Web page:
Sixth graders spent part of the day learning Scratch programming (a first experience with coding for many of them) and created their own animation sequence. They also worked on pattern recognition skills and developed their own patterns to try to stump their classmates and teachers. Learning how to code helps students develop a different set of analytical reasoning skills that can be applied in both the classroom and the tech world. Students will have further opportunities for programming in various electives and future Focus Days.Scratch copy

A Pumpkin Patch in the Middle School Library

by Jenny Staller, Middle School Librarian

All students who came into the Middle School library this week got to enjoy a very special Halloween treat in the form of our first-ever literary pumpkin patch. Students were invited to decorate a pumpkin based on a favorite book or character from literature and bring it into the library, where they were put on display for all to enjoy. At the end of the week, the Middle School’s Library Advisory Board voted on winners for each grade, which was an agonizing task considering the amount of talent and creativity that was on display. Winners received Amazon gift cards (and bragging rights), and all participants got Halloween prizes for their hard work.

This activity combined students’ love of reading and books with artistic expression, and it was a pleasure to see how differently students interpreted the book-inspired theme. Some students chose to illustrate a favorite scene from a book, others made their pumpkins into characters, and a few even recreated a book cover they loved. Each pumpkin was completely unique, and students used a variety of materials in their creations, including pipe cleaners, marshmallows, feathers, construction paper, and felt. Because of their tremendous efforts, other students flocked to the library every day before school, at break, and at lunch, to talk about the pumpkins and the books that inspired them. The pumpkin patch included the entire Middle School community–one parent even commented that her whole family got in on the fun and created pumpkins together based on the book theme.

This was a fun event for students and staff, and it hopefully marks the beginning of a new Athenian tradition!

Seventh Graders: On the Road Again…and Again…and Again

by Lauren Railey, Middle School Head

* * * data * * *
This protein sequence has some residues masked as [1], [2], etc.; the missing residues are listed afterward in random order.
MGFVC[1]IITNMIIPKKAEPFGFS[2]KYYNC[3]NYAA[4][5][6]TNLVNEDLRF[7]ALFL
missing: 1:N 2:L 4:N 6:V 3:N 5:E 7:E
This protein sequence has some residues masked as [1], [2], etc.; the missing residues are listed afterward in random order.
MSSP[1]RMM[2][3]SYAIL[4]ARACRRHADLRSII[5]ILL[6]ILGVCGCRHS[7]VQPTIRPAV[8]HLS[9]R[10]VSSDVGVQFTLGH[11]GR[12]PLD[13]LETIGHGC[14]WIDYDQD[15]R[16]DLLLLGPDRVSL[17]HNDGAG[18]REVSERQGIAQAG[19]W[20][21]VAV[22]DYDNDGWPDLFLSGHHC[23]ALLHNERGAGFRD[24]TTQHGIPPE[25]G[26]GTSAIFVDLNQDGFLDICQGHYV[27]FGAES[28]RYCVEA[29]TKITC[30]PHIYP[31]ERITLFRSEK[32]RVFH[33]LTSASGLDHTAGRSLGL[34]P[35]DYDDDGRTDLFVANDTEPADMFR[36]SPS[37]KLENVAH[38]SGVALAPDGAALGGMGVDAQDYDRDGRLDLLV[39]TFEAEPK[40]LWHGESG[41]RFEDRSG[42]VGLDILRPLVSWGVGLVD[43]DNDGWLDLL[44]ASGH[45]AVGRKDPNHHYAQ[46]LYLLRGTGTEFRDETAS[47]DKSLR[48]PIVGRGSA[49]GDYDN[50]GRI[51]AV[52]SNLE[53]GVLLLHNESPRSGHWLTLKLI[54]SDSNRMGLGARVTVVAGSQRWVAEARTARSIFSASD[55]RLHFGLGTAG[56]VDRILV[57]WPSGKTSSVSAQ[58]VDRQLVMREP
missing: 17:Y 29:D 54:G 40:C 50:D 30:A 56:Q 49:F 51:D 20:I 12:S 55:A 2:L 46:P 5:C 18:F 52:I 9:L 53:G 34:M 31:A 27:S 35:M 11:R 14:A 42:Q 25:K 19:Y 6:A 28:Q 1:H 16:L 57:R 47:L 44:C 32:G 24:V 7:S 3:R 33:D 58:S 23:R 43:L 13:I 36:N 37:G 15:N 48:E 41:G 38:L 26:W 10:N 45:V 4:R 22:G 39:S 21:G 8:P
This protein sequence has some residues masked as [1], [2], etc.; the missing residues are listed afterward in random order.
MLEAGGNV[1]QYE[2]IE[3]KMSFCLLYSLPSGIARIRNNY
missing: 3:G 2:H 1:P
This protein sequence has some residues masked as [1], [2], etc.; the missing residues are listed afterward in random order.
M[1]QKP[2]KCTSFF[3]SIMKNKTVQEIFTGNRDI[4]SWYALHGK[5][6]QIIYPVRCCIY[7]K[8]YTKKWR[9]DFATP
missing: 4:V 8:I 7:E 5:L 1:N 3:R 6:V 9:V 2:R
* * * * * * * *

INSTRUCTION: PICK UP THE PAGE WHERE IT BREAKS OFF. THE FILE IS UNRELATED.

Borges Ranch 2Seventh graders took experiential education to a new level for the past three weeks by getting off campus every single Friday. On September 18, they visited the Conservatory of Flowers and Botanical Gardens in San Francisco to investigate plant adaptations for science class. On September 25, they took a hike to Borges Ranch in Walnut Creek where they tested their stamina and resilience in the autumn heat,
explored a century-old ranch, and documented their experiences throughout the day. Finally, on October 2, they headed to the East Beach at San Francisco’s Crissy Field to create collaborative environmental sculptures using elements of natural design inspired by the art of Andy Goldsworthy.

In addition to powerful curricular connections to science and art, these Focus Days emphasized two of our pillars: Outdoor Adventure (the appreciation of physical fitness and personal growth through the challenge of outdoor adventures) and Environmental Stewardship (a deep respect for and understanding of the natural world woven into our history, curriculum, and values). Borges Ranch 1The rich and varied learning over the course of these three Fridays is a good reminder that some of the best learning takes place outside of the classroom.

Though these experiences were educational and rewarding, I doubt that any of the seventh graders will mind staying on campus next Friday for Greek Art Day.

First Middle School Focus Day

by Lauren Railey, Middle School Head 

The school year is officially underway! On Friday, despite the heat, middle school students enthusiastically participated in a variety of activities across the grade levels during our first Focus Day.